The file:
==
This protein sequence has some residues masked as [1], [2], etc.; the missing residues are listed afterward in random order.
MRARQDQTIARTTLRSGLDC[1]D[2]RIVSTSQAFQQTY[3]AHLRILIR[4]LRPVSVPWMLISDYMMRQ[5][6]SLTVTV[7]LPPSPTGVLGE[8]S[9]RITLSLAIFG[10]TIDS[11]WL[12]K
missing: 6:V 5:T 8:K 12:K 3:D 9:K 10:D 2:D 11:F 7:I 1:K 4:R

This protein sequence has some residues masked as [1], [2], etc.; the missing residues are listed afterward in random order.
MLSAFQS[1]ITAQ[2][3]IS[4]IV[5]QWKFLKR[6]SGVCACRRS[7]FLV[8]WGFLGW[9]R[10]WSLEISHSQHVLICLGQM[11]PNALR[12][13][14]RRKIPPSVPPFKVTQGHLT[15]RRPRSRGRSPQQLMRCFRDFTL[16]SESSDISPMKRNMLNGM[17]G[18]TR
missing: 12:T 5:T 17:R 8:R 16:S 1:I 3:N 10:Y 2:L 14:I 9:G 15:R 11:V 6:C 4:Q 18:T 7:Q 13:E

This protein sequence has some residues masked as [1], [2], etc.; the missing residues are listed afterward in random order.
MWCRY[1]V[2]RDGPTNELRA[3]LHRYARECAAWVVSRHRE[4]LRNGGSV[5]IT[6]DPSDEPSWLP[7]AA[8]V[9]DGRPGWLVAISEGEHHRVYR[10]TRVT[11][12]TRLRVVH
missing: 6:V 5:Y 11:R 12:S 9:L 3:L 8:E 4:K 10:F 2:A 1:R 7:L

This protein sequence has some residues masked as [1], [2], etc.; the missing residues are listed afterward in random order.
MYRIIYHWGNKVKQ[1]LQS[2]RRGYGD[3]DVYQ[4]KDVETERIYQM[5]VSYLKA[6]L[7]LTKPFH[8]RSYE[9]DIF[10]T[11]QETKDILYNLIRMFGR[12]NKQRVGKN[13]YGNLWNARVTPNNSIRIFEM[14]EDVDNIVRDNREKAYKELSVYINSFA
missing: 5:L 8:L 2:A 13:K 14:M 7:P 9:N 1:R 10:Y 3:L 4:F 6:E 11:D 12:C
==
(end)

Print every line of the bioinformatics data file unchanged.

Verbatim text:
This protein sequence has some residues masked as [1], [2], etc.; the missing residues are listed afterward in random order.
MRARQDQTIARTTLRSGLDC[1]D[2]RIVSTSQAFQQTY[3]AHLRILIR[4]LRPVSVPWMLISDYMMRQ[5][6]SLTVTV[7]LPPSPTGVLGE[8]S[9]RITLSLAIFG[10]TIDS[11]WL[12]K
missing: 6:V 5:T 8:K 12:K 3:D 9:K 10:D 2:D 11:F 7:I 1:K 4:R

This protein sequence has some residues masked as [1], [2], etc.; the missing residues are listed afterward in random order.
MLSAFQS[1]ITAQ[2][3]IS[4]IV[5]QWKFLKR[6]SGVCACRRS[7]FLV[8]WGFLGW[9]R[10]WSLEISHSQHVLICLGQM[11]PNALR[12][13][14]RRKIPPSVPPFKVTQGHLT[15]RRPRSRGRSPQQLMRCFRDFTL[16]SESSDISPMKRNMLNGM[17]G[18]TR
missing: 12:T 5:T 17:R 8:R 16:S 1:I 3:N 10:Y 2:L 14:I 9:G 15:R 11:V 6:C 4:Q 18:T 7:Q 13:E

This protein sequence has some residues masked as [1], [2], etc.; the missing residues are listed afterward in random order.
MWCRY[1]V[2]RDGPTNELRA[3]LHRYARECAAWVVSRHRE[4]LRNGGSV[5]IT[6]DPSDEPSWLP[7]AA[8]V[9]DGRPGWLVAISEGEHHRVYR[10]TRVT[11][12]TRLRVVH
missing: 6:V 5:Y 11:R 12:S 9:L 3:L 8:E 4:K 10:F 2:A 1:R 7:L

This protein sequence has some residues masked as [1], [2], etc.; the missing residues are listed afterward in random order.
MYRIIYHWGNKVKQ[1]LQS[2]RRGYGD[3]DVYQ[4]KDVETERIYQM[5]VSYLKA[6]L[7]LTKPFH[8]RSYE[9]DIF[10]T[11]QETKDILYNLIRMFGR[12]NKQRVGKN[13]YGNLWNARVTPNNSIRIFEM[14]EDVDNIVRDNREKAYKELSVYINSFA
missing: 5:L 8:L 2:A 13:K 14:M 7:P 9:N 1:R 10:Y 3:L 4:F 6:E 11:D 12:C